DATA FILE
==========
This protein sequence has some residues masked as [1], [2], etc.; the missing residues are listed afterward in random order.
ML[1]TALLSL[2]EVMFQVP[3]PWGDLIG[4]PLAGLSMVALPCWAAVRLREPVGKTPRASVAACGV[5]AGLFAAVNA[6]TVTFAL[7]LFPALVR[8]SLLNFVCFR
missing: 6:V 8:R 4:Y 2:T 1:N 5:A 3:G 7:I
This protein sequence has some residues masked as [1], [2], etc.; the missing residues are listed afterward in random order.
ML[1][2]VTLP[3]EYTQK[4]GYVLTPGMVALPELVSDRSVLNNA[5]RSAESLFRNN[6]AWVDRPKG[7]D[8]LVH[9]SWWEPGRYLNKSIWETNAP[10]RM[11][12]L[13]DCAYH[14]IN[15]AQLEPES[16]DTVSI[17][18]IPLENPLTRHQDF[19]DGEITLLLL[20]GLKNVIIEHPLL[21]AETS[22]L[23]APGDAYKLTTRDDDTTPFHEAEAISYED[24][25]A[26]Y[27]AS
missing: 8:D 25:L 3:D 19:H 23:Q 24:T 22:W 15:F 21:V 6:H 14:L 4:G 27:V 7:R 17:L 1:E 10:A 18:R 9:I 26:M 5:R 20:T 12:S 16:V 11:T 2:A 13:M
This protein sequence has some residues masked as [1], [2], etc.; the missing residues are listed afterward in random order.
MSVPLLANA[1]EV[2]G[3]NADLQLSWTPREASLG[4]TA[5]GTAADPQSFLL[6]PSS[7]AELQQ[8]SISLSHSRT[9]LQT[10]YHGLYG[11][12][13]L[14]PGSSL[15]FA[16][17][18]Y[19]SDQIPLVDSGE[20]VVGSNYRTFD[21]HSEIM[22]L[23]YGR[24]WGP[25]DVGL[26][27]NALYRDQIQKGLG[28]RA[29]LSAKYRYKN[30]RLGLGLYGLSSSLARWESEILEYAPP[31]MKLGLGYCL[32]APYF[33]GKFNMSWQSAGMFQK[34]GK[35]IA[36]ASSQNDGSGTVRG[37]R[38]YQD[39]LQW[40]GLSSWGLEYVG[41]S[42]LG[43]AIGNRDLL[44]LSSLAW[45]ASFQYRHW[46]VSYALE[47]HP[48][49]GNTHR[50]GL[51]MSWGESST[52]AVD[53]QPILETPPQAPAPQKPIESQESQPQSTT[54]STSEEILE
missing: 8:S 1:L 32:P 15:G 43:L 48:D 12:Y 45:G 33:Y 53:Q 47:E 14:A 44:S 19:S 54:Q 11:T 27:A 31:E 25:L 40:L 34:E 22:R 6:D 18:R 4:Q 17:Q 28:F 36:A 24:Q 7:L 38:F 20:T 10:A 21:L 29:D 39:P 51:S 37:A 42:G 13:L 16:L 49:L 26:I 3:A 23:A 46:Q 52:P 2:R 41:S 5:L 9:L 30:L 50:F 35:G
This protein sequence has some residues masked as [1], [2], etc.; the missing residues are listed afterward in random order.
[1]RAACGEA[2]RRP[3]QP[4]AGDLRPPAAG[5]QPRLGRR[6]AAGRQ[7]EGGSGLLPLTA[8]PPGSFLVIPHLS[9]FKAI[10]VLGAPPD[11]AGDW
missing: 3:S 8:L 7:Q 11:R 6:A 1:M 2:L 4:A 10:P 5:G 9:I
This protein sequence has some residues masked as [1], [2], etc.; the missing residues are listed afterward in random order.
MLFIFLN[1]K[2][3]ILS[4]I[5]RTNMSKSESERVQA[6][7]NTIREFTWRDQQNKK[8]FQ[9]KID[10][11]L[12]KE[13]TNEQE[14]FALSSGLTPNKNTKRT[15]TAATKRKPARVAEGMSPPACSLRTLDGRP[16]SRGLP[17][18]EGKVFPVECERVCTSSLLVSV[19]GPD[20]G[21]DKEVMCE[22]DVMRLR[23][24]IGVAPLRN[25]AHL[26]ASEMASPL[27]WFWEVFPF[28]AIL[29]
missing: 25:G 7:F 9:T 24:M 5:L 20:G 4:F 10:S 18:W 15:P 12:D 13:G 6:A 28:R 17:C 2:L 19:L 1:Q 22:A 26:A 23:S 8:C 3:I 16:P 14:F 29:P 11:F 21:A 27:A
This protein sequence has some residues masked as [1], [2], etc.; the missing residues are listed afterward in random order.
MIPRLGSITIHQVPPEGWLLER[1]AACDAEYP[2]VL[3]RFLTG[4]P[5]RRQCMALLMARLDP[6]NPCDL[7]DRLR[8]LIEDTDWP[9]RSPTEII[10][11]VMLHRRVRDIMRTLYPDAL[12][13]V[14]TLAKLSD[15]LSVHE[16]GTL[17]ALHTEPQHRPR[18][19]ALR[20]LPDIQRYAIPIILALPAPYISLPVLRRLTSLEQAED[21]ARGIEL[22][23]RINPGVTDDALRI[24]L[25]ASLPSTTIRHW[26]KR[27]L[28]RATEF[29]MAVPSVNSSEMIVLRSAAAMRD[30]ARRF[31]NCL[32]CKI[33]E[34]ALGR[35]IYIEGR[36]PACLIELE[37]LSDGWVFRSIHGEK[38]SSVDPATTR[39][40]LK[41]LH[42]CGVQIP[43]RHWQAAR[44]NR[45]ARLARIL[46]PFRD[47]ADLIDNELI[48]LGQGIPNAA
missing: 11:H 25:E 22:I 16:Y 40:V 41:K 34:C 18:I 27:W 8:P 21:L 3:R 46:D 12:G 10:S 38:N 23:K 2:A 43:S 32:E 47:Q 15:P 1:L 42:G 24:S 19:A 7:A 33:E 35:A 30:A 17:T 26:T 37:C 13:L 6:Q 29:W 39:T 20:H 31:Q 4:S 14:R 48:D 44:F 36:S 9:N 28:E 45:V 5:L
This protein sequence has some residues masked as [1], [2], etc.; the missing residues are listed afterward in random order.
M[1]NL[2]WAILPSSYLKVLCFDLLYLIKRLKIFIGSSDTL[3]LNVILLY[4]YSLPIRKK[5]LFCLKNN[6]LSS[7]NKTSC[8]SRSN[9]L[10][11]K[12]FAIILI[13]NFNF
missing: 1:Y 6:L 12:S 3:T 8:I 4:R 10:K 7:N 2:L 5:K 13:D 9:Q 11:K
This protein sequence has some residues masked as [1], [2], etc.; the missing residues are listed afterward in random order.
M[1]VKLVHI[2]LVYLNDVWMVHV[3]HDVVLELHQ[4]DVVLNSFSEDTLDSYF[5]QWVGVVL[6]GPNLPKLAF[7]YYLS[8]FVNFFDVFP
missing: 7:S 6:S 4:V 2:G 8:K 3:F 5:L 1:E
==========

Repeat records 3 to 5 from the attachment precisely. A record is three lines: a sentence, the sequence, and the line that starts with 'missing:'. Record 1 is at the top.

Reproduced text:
This protein sequence has some residues masked as [1], [2], etc.; the missing residues are listed afterward in random order.
MSVPLLANA[1]EV[2]G[3]NADLQLSWTPREASLG[4]TA[5]GTAADPQSFLL[6]PSS[7]AELQQ[8]SISLSHSRT[9]LQT[10]YHGLYG[11][12][13]L[14]PGSSL[15]FA[16][17][18]Y[19]SDQIPLVDSGE[20]VVGSNYRTFD[21]HSEIM[22]L[23]YGR[24]WGP[25]DVGL[26][27]NALYRDQIQKGLG[28]RA[29]LSAKYRYKN[30]RLGLGLYGLSSSLARWESEILEYAPP[31]MKLGLGYCL[32]APYF[33]GKFNMSWQSAGMFQK[34]GK[35]IA[36]ASSQNDGSGTVRG[37]R[38]YQD[39]LQW[40]GLSSWGLEYVG[41]S[42]LG[43]AIGNRDLL[44]LSSLAW[45]ASFQYRHW[46]VSYALE[47]HP[48][49]GNTHR[50]GL[51]MSWGESST[52]AVD[53]QPILETPPQAPAPQKPIESQESQPQSTT[54]STSEEILE
missing: 8:S 1:L 32:P 15:G 43:L 48:D 12:Y 45:G 33:Y 53:Q 47:E 14:A 44:S 19:S 54:Q 11:T 27:A 31:E 25:L 40:L 34:E 22:R 6:D 18:R 4:Q 17:Q 28:F 36:A 24:Q 7:L 38:F 20:T 10:A 21:L 29:D 39:P 51:S 37:A 42:G 13:L 16:L 49:L 26:I 3:A 23:A 46:Q 52:P 2:R 41:S 5:L 9:L 30:L 50:F 35:G
This protein sequence has some residues masked as [1], [2], etc.; the missing residues are listed afterward in random order.
[1]RAACGEA[2]RRP[3]QP[4]AGDLRPPAAG[5]QPRLGRR[6]AAGRQ[7]EGGSGLLPLTA[8]PPGSFLVIPHLS[9]FKAI[10]VLGAPPD[11]AGDW
missing: 3:S 8:L 7:Q 11:R 6:A 1:M 2:L 4:A 10:P 5:G 9:I
This protein sequence has some residues masked as [1], [2], etc.; the missing residues are listed afterward in random order.
MLFIFLN[1]K[2][3]ILS[4]I[5]RTNMSKSESERVQA[6][7]NTIREFTWRDQQNKK[8]FQ[9]KID[10][11]L[12]KE[13]TNEQE[14]FALSSGLTPNKNTKRT[15]TAATKRKPARVAEGMSPPACSLRTLDGRP[16]SRGLP[17][18]EGKVFPVECERVCTSSLLVSV[19]GPD[20]G[21]DKEVMCE[22]DVMRLR[23][24]IGVAPLRN[25]AHL[26]ASEMASPL[27]WFWEVFPF[28]AIL[29]
missing: 25:G 7:F 9:T 24:M 5:L 20:G 4:F 10:S 18:W 15:P 12:D 13:G 6:A 28:R 17:C 2:L 19:L 1:Q 22:A 26:A 23:S 8:C 3:I 16:P 14:F 29:P 11:F 21:A 27:A